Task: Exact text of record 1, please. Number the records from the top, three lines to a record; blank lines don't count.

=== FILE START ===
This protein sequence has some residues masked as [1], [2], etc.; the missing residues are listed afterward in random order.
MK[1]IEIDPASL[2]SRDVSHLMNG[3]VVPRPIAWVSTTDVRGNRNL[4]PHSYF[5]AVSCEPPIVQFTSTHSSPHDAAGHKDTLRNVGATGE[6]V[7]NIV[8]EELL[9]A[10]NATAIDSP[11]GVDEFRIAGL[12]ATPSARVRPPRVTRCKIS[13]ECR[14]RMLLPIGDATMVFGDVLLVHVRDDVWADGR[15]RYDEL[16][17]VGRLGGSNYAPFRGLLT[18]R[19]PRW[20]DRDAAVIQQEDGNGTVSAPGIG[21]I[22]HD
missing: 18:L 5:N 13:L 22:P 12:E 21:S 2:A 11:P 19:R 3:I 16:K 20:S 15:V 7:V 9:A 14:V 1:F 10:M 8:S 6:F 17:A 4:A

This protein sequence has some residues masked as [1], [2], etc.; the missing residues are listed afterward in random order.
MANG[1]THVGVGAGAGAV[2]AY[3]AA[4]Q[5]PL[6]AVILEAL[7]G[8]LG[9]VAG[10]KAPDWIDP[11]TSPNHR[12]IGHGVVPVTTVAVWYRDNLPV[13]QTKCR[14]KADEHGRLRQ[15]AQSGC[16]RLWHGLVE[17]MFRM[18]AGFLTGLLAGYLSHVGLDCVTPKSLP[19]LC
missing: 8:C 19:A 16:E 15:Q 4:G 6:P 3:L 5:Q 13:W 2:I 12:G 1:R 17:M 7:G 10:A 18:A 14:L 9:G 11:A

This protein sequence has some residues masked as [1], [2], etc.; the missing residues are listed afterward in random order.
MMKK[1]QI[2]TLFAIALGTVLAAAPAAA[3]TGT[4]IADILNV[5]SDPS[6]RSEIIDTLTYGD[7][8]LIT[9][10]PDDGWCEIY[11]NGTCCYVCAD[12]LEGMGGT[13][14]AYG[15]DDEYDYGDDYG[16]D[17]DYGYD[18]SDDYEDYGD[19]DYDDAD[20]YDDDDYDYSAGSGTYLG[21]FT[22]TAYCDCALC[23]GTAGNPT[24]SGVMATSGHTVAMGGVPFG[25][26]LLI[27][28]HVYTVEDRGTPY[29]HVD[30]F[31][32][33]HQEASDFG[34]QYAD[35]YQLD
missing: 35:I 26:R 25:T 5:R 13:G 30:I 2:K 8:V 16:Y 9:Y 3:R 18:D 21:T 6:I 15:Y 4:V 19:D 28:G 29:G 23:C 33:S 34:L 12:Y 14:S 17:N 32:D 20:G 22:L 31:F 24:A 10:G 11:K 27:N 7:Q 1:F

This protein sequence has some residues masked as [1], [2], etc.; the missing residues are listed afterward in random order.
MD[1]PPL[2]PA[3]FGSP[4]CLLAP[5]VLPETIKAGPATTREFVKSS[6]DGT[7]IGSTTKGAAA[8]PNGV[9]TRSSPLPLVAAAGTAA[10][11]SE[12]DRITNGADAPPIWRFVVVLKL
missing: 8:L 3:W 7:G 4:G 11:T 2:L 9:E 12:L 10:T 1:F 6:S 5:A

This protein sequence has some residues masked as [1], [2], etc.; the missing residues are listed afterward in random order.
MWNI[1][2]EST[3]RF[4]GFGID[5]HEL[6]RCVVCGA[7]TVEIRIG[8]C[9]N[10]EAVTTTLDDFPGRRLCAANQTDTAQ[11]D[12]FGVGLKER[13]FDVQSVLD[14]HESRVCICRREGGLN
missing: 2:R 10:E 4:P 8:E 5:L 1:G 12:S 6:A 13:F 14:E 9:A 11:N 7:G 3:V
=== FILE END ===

This protein sequence has some residues masked as [1], [2], etc.; the missing residues are listed afterward in random order.
MK[1]IEIDPASL[2]SRDVSHLMNG[3]VVPRPIAWVSTTDVRGNRNL[4]PHSYF[5]AVSCEPPIVQFTSTHSSPHDAAGHKDTLRNVGATGE[6]V[7]NIV[8]EELL[9]A[10]NATAIDSP[11]GVDEFRIAGL[12]ATPSARVRPPRVTRCKIS[13]ECR[14]RMLLPIGDATMVFGDVLLVHVRDDVWADGR[15]RYDEL[16][17]VGRLGGSNYAPFRGLLT[18]R[19]PRW[20]DRDAAVIQQEDGNGTVSAPGIG[21]I[22]HD
missing: 18:L 5:N 13:L 22:P 12:E 21:S 2:A 11:P 19:R 3:I 16:K 20:S 15:V 7:V 9:A 14:V 1:F 10:M 8:S 6:F 17:A 4:A